Is it possible to call a function without parenthesis

I’m trying to simulate symbolic math as follows:

var a = 1;
var b = 2;
function c() {
  return a + b;
}
var d = 3;
var e = c() * d;

Is it possible to somehow call c without using parenthesis? For example, I can do the following in Ruby which is very convenient and I was wondering if it’s possible to do something similar in javascript:

var e = c * d; // e should equal 9

Maybe something like

var a = 1;
var b = 2;
c = function () {
  return a + b;
}
var d = 3;
var e = c * d;

*not sure if you need to use “var” or “object” to declare c

haha. got excited for a sec, but that doesn’t work. running the above gives “NaN” (and it doesn’t matter whether I use var or object to declare c). Any other ideas?

That’s called operator overloading and it’s possible with JavaScript 2.0. Google “javascript operator overloading” and you’ll get more details.

You can use Mitteneague’s script if you call the function c when you define it-

var a = 1;
var b = 2;
var c = (function () {
return a + b;
})()

var d = 3;
var e = c * d;
alert(e);

Thanks mrhoo. That works but doesn’t help my end goal, which is to be able to change “a” or “b” and have “e” change as a result. I believe your solution is simply storing the result of the function into “c” instead of the function itself. For example:

var a = 1;
var b = 2;
var c = (function () {
return a + b;
})();
var d = 3;
var e = c * d;
alert(e); // 9
a = 4;
alert(e); // needs to be 15 but is still equal to 9

You can’t run a function is JavaScript without the () since without it the call has a different meaning (a reference to the function rather than running it). You are asking the equivalent of how to stand up without placing your feet on anything. The () is how JavaScript knows to run the function.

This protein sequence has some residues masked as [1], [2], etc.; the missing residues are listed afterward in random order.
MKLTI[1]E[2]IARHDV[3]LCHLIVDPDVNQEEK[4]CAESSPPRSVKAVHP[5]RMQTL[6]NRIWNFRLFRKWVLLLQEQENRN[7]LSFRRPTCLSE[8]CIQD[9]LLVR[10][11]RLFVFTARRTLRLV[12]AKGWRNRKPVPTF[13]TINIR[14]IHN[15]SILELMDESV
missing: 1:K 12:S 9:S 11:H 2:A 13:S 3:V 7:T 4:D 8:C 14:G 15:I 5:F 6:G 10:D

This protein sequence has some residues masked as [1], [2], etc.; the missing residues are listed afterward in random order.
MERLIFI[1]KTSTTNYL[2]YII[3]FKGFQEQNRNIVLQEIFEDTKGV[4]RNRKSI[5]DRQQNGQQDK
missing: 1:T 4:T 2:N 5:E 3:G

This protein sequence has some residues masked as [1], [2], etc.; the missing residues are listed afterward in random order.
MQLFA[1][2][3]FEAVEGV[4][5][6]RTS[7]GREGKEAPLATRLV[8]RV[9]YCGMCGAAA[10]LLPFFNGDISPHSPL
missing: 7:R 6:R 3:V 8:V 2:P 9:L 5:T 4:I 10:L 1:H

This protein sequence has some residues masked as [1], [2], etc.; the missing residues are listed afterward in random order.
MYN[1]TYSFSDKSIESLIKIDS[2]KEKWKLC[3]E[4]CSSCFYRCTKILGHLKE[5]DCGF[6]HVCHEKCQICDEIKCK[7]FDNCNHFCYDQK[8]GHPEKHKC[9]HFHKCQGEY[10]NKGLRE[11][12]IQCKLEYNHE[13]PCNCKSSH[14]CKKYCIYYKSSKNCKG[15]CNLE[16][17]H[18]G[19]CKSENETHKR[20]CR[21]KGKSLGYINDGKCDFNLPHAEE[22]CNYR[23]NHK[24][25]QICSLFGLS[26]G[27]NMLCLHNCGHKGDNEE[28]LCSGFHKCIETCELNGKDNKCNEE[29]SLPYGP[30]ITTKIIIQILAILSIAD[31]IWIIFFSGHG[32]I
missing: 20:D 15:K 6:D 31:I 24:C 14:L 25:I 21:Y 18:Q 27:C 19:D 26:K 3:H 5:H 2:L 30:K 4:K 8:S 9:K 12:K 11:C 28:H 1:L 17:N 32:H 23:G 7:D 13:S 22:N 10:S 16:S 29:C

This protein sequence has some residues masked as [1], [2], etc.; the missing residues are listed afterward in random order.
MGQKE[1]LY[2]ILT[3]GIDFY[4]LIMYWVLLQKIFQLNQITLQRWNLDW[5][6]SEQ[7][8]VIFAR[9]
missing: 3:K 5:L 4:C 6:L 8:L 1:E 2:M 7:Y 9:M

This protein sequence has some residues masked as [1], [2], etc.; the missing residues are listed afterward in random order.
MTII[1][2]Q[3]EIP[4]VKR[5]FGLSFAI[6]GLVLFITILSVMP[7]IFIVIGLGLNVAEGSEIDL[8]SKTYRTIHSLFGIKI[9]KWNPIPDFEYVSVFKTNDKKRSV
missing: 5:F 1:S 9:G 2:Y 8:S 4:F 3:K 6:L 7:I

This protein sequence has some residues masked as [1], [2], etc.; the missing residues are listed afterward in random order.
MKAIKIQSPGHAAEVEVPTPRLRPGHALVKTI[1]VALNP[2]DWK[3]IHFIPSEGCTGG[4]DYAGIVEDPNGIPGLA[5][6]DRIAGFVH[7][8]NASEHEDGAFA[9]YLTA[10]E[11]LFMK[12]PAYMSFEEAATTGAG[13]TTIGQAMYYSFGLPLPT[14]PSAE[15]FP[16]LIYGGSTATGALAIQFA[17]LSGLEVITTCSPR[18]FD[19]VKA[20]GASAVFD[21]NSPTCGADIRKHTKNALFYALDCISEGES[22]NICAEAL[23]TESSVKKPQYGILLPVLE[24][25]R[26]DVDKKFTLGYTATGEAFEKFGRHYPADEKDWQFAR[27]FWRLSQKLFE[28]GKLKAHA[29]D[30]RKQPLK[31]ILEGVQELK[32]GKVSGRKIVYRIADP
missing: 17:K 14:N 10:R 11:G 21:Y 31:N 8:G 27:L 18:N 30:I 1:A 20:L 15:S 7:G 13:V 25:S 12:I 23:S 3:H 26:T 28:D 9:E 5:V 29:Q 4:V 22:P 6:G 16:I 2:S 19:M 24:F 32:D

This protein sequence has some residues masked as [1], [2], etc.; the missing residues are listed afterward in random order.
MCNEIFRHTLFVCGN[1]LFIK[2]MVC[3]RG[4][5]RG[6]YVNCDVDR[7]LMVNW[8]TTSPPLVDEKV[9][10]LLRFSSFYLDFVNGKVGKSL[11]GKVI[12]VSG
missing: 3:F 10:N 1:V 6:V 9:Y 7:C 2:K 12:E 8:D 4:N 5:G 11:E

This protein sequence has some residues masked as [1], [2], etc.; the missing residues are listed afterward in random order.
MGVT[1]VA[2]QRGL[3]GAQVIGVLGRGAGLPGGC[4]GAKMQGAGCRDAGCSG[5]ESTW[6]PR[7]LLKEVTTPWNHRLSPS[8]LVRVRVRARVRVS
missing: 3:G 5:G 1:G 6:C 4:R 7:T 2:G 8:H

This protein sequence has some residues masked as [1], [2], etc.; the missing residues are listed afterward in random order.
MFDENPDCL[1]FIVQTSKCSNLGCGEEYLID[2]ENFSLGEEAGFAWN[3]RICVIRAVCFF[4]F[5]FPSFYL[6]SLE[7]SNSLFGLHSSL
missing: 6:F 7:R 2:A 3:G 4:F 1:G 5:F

You’ll need to use objects to achieve what you’re after.
With the valueOf property, we can provide the value to return when used in maths.


var a = 1;
var b = 2;
var c = {
	valueOf: function () {
		return a + b;
	}
};
var d = 3;
var e = {
	valueOf: function () {
		return c * d;
	}
};
// When c or e are used by themself, you have to cast them as a number.
// All other cases are fine, e.g., c + 0 will equal the value of c
alert(Number(e)); // 9
a = 4;
alert(e + 0); // 18
alert(e + c); // 24
alert(e + c - b); // 22

That’s nice. Let’s make a little step further:


Function.prototype.valueOf = function() {
	return this();
}
Function.prototype.toString = function() {
	return this.valueOf().toString();
}

var a = 11;
var b = 22;
var c = function () { return a + b }

alert(c);
alert(c + 10);

I love this language. :wink:

Touché Paul … Good thinking there.

That’s beautiful.

@Stereofrog: That’s what I was originally attempting without quite getting there. Well done for showcasing some of the beauty of JavaScript.